The Skeleton Coast Flying Safari is one of those memorable life experiences that you wish you could bottle, to pop open when the hustle and cacophony of civilisation gets too much – just to feel what silence and space feels like again. Each hour presents new surprises, and with the special interpretation provided by your guide, a member of the Schoeman family, the place comes to life.
It’s hard to sum up the Skeleton Coast succinctly. In general it is vast and breath-takingly empty. From the air, it possesses a whole new dimension. Ancient watercourses become striking patterns, like lace, spread beneath you. Rock formations created millions of years ago, are flung into relief in the late afternoon sun to resemble a sheaf of paper rippling across the earth. The bright stretches of ochre sand, the reds and purples of basalt mountains are all quite astonishing when you are seeing them with your own eyes. Photographs just can’t do it justice.
In our opinion, the Schoemans’ camps deserve special mention; your initial thought is likely to be something akin to surprise when you consider how simple they are (by today’s standards) when compared to the price of the safari, which if you think in simple “per night” terms comes to roughly £1400 per person per night.
Simple tents sit under thatched structures, some with internal bathrooms, others set some distance behind. Dining is unpretentious and there’s no attempt at overt design statement; just very unassuming, beautifully run camps in stunning locations.
In our book, though, this is exactly the way things should be done. Clearly the cost of this trip is in the indescribably remote locations of the camps and the running costs of the aircraft. And it’s the people, their experience and the places in which you find yourself that will ensure that this is an experience you wont ever forget.
For many people the idea of being cooped up in side a small plane doesn’t fill them with joy, however, (speaking as a 6ft 5 bloke) the rear seat of the aircraft, which is by far the smallest, is surprisingly comfortable once you’re in (large people like me may take a bit of getting in, but it’s worth it). What’s more throughout the trip you’ll get the chance to circulate between rear, mid and co-pilot seats so everyone should be happy.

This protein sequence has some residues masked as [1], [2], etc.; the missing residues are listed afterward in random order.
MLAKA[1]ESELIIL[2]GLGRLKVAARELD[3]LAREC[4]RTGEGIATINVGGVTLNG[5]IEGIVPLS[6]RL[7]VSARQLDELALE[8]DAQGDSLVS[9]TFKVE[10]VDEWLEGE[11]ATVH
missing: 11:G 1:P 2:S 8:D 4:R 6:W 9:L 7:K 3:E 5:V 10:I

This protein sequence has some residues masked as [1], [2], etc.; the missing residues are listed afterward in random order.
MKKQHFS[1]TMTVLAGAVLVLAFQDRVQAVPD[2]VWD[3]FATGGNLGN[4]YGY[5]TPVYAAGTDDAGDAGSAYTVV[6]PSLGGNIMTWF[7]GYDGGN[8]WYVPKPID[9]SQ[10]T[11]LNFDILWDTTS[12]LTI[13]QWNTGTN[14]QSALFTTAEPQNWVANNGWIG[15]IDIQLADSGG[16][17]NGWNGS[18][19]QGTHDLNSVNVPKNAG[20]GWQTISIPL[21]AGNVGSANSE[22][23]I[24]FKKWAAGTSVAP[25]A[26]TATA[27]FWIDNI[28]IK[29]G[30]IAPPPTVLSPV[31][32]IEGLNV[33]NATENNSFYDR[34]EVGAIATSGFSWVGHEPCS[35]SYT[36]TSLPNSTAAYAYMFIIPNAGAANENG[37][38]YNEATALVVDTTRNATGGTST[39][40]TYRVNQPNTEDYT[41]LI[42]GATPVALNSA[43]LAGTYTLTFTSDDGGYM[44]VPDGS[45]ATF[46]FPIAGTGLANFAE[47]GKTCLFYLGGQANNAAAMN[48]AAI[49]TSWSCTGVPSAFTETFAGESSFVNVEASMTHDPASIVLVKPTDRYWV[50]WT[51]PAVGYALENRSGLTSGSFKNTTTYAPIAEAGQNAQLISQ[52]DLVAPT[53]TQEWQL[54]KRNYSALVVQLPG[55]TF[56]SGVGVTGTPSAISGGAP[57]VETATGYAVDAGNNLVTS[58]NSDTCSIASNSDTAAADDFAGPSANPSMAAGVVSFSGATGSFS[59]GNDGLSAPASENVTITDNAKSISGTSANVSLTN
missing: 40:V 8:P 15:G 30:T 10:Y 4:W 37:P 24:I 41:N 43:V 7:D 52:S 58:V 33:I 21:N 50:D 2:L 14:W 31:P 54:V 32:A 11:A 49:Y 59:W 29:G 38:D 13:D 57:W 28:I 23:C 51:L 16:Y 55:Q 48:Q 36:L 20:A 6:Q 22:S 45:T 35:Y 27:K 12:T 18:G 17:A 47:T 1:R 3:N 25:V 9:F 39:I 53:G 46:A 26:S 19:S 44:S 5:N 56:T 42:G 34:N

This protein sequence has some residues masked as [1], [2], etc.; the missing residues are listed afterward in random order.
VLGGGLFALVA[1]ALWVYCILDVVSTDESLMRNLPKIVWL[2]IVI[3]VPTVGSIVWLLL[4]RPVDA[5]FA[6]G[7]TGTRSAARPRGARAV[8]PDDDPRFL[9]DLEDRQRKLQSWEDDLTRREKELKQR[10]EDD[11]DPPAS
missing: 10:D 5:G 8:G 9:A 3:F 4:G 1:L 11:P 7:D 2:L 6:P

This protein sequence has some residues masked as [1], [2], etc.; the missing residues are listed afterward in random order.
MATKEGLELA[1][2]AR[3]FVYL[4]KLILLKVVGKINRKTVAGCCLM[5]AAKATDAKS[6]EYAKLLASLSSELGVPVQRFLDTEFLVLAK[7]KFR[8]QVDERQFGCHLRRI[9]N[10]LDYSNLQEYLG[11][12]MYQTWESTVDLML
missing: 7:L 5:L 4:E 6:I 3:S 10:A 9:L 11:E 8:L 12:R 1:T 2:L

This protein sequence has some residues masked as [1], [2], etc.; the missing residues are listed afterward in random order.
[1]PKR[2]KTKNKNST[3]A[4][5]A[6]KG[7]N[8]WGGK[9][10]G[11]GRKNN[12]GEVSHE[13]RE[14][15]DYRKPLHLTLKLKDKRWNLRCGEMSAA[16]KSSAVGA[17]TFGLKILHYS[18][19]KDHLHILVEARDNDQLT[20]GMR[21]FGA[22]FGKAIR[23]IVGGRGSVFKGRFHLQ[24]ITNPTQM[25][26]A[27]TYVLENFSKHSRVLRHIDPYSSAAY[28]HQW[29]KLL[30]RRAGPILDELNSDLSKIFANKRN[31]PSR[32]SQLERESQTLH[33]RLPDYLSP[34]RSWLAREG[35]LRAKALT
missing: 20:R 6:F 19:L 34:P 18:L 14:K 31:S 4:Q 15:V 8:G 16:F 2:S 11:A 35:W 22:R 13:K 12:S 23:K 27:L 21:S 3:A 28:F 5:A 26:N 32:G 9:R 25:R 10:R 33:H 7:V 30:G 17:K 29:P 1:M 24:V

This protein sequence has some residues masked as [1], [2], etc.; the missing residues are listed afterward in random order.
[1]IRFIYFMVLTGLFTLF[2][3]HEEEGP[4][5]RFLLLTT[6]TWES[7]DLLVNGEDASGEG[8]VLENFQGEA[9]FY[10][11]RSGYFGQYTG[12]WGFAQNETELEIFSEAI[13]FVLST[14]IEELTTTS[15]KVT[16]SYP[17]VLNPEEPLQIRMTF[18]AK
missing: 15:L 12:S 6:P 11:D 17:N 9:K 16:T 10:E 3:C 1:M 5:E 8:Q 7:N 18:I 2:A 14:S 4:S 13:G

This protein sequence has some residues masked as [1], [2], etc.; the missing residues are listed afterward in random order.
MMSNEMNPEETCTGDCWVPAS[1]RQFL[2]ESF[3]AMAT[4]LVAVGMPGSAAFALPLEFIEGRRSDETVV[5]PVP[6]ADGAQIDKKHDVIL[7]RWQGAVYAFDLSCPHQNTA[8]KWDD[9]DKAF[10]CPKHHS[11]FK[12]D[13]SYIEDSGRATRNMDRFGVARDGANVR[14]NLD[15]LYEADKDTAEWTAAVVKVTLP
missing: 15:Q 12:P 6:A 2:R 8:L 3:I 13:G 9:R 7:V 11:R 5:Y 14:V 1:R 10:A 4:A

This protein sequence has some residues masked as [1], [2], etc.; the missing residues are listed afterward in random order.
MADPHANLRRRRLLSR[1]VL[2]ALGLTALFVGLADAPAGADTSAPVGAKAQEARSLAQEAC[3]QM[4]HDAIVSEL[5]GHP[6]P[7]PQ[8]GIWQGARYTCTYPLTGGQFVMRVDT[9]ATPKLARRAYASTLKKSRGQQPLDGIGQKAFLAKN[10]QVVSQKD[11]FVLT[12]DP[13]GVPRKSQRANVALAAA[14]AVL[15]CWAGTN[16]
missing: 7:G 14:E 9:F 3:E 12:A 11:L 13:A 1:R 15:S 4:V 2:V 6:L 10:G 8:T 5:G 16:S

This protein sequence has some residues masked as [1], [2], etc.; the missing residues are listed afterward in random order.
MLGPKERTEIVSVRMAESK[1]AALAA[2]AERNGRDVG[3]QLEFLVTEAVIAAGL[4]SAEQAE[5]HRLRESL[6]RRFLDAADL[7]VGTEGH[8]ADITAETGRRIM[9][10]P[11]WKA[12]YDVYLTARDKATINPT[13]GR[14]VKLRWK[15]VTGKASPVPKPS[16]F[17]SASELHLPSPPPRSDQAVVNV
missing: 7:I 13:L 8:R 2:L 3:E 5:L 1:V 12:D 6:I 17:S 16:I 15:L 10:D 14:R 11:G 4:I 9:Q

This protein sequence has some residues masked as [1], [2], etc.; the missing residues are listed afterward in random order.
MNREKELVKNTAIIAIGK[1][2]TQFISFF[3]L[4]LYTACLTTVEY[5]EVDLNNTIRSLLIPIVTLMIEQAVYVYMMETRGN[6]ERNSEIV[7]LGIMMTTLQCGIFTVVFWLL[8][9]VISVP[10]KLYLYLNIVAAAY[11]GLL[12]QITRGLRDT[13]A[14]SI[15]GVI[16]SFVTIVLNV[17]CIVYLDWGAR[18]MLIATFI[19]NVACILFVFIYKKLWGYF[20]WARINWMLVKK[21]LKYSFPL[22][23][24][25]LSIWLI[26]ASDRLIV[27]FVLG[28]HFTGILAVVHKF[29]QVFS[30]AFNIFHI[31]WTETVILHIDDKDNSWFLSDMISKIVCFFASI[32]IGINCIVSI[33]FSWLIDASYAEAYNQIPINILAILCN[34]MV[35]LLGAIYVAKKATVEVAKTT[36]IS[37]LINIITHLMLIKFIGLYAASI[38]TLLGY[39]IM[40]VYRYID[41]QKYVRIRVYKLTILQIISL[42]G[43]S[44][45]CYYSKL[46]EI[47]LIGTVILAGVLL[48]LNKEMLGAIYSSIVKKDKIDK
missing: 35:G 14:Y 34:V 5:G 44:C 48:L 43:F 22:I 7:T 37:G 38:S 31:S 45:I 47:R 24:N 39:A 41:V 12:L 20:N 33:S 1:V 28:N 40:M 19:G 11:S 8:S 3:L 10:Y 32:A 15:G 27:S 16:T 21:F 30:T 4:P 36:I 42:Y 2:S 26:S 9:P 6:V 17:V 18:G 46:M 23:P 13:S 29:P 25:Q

From the air, skimming along at low level, the views are all encompassing and cinematic, so time passes in an instant. That said, hops between remote landing strips are generally short anyway (an hour or so), other than on the last day when returning from the Angolan border to Windhoek. Even then you’ll probably touch down in a remote spot for a leg stretch.
The plane is a Cessna 210, the retractable-geared cousin of the tried and tested Cessna 206. Unlike the 206, which grinds it’s way through the sky with little concession to aerodynamics, the Schoeman’s choice of aircraft is designed less like a John Deere and is consequently a good deal faster.
Of course the main thing is having access to the incredible views for photographs. And which ever of the Schoeman brothers you fly with will take great care to ensure that everyone gets the shots they’re after. Importantly only four of the five available seats are ever filled, leaving room for luggage and elbows.
Map of the route
Natural High arranges safaris all over Namibia, get in touch if you'd like to discuss some ideas for anything from a camping safari in the dunes, to a self drive itinerary to the Skeleton Coast Flying Safari. Or you can see a sample itinerary here.
Posted by: Amanda Mitchell